CCTG CO26 is the first randomized trial to demonstrate immunotherapy benefit in patients with colorectal cancer

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Overall survival benefit for immune checkpoint therapy in patients with colorectal cancer
Monday, January 21, 2019
Dr. Eric Chen, CCTG CO.26 study chair at ASCO GI 2019

Dr. Eric Chen, CCTG CO.26 study chair at ASCO GI 2019

The ground breaking results of Canadian Cancer Trials Group (CCTG) CO.26 study were presented at the American Society of Clinical Oncology 2019 Gastrointestinal Cancers Symposium (ASCO GI). This Canadian study is the first randomized clinical trial to demonstrate an overall survival benefit for immune checkpoint therapy in patients with colorectal cancer whose tumours were not mismatch repair deficient (dMMR).

In cancer treatment one of the most exciting discoveries over the last few years is the effectiveness of Immunotherapy (IO), drugs that stimulate the immune system fight cancer. The use of IO drugs to either stimulate or remove natural feedback inhibition of the immune system has been shown to be effective in treating some cancers. Unfortunately colorectal cancer has generally proven to be resistant to these types of treatments, except in the 5-10% of patients whose tumours have DNA repair deficiency, known as deficient mismatch repair (dMMR). IO drugs have not previously been shown to help the 90-95% of colorectal patients without dMMR tumours.

“The purpose of the CO.26 study was to compare the effects on colorectal cancer that had become refractory to all standard available treatments of two new Immunotherapy drugs, durvalumab and tremelimumab, says Dr. Eric Chen, CCTG CO.26 study chair and medical oncologist at the Princess Margaret Cancer Centre in Toronto. “These drugs have shown evidence of synergistic effect that we were hoping would 'overcome' the apparent resistance of colorectal cancer to immunotherapy in patients who had exhausted all other standard therapies.”

“Virtually all the patients on the study did NOT have dMMR tumours (their tumours were considered microsatellite stable) and the results shown from this combination of drugs were therefore uncertain as benefits have not been seen in colorectal patients treated with only one immunotherapy drug” says Chris O’Callaghan, Senior Investigator at the Canadian Cancer Trials Group.

Across Canada 180 patients were enrolled at twenty-seven centers between August 2016 and June 2017. One of those patients was Ms. Lucy Chang who was offered the opportunity to participate in the trial after exhausting her other treatment options.

“I felt more comfortable knowing that this was a phase II trial so some benefit must have been seen in earlier testing. I personally experienced few side effects which was important to me as chemo had been hard on my system,” she says of her experience on the trial. “Over the past 18 months I have been able to lead a more normal life while controlling my cancer which has been important me and my family.”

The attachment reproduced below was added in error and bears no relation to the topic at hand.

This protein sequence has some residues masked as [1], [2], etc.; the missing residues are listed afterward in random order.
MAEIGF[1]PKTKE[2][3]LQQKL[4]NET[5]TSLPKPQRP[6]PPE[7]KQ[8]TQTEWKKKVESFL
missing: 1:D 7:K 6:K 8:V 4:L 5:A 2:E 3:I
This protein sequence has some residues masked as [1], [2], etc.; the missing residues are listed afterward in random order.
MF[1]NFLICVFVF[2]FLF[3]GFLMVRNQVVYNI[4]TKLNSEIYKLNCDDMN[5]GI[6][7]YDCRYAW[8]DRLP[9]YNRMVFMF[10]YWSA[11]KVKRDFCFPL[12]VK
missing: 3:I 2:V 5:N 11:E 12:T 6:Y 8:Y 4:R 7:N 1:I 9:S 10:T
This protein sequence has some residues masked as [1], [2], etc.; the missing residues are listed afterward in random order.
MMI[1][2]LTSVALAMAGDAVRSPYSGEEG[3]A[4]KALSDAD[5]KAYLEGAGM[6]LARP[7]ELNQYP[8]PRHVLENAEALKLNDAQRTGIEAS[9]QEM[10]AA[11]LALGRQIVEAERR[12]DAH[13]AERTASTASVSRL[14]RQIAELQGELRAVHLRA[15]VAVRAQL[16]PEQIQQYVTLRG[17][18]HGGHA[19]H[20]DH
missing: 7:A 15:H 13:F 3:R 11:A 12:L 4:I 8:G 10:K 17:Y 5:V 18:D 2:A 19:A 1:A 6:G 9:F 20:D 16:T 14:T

About the CCTG CO.26 trial

A phase II randomized study of durvalumab (D) plus tremelimumab (T) and best supportive care (BSC) versus BSC alone in patients (pts) with advanced refractory colorectal carcinoma (rCRC).

The CO.26 study met its primary endpoint of demonstrating improved overall survival in those patients who received durvalumab + tremelimumab versus those patients who received best supportive care measures only, without adversely affecting patients quality of life. This is the first study demonstrating immune checkpoint blockade effectiveness in colorectal cancer patients unselected for mismatch repair deficiency and suggests that phase III confirmation is warranted.

Eric X. Chen, Derek J. Jonker, Hagen F. Kennecke, Scott Berry, Felix Couture, Chaudhary E. Ahmad, John Goffin, Petr Kavan, Mohammed Harb, Bruce Colwell, Setareh Samimi, Benoit Samson, Tahir Abbas, Nathalie Aucoin, Francine Aubin, Sheryl Koski, Alice C. Wei, Nadine M. Magoski, Dongsheng Tu, Jonathan Loree, Chris J. O’Callaghan

What is mismatch repair deficiency (dMMR)?

Mismatch repair is a DNA repair pathway that primarily repairs DNA errors that arise during the normal course of DNA replication and as a result of normal cellular metabolism. Deficiency in the mismatch repair process (dMMR) renders a cell unable to repair mistakes made during the cell division process, leading to accumulation of errors in the DNA.

CCTG CO26 dream team at GI ASCO San Francisco! Supporting Dr. Eric Chen(Princess Margaret Cancer Centre) presenting the CO26 study results. Supporting are Chris O'Callaghan (CCTG) Dr Jonathan Loree (BC Cancer) and Dr Derek Jonker (Ottawa Hospital) #GI19